Benefits repayment case upheld by Supreme Court

  • Published

The government has lost a legal battle to recover millions of pounds in overpaid benefits.

The Supreme Court ruled that it did not have the right to recoup money it had paid out in error to 65,000 people.

Letters were sent to claimants between March 2006 and February 2007 with the threat of legal action if they did not repay.

The government had challenged a lower court ruling in favour of Child Poverty Action Group.

The CPAG had fought the test case on behalf of claimants who were overpaid, but were, it argued, the "innocent victims" of an error.

The government had claimed it was allowed to ask for the money back and that it had a duty to recover public money paid out in error.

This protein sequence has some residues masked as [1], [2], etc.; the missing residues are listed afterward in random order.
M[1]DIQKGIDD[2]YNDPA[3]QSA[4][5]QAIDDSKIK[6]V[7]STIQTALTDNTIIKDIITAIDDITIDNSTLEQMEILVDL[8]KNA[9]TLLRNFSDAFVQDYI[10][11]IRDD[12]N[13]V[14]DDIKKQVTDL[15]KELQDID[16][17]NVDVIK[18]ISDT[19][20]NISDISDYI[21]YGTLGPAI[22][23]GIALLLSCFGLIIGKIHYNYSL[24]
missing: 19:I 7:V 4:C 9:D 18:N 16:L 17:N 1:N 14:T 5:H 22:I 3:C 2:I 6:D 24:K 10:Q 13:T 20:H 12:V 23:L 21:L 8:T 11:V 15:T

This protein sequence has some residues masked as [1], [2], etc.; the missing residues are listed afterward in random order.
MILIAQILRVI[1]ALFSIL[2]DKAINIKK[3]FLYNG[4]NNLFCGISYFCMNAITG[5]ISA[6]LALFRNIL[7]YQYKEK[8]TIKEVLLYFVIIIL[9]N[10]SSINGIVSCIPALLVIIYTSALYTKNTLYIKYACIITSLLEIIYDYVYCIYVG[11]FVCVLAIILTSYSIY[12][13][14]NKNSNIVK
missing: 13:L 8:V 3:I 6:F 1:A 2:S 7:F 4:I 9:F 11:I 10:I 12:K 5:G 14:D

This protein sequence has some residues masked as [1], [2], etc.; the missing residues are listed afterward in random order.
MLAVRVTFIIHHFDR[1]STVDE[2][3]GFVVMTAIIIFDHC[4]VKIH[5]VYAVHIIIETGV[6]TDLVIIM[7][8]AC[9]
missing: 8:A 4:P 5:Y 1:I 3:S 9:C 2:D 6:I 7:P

Judge Sir John Dyson said the statutory scheme for recovery of benefits was limited to misrepresentation or failure to disclose a material fact.

"Simple error on the part of the adjudicating authorities was excluded," he said.

CPAG chief executive Alison Garnham said it was an important decision.

"Even though the letters claimants were sent acknowledged it was the government's own errors and the debt was unrecoverable under its own social security law, explicit threats of court action were still made.

"We hope that the department will regret the anguish caused to many of the people who received the letters and will seek to improve its own administration to avoid overpayment problems."

A High Court judge ruled in favour of the Department of Work and Pensions in February 2009, when the action group first challenged it.

But lawyers for the group, which aims to influence policy to help low-income families, successfully appealed in October 2009.

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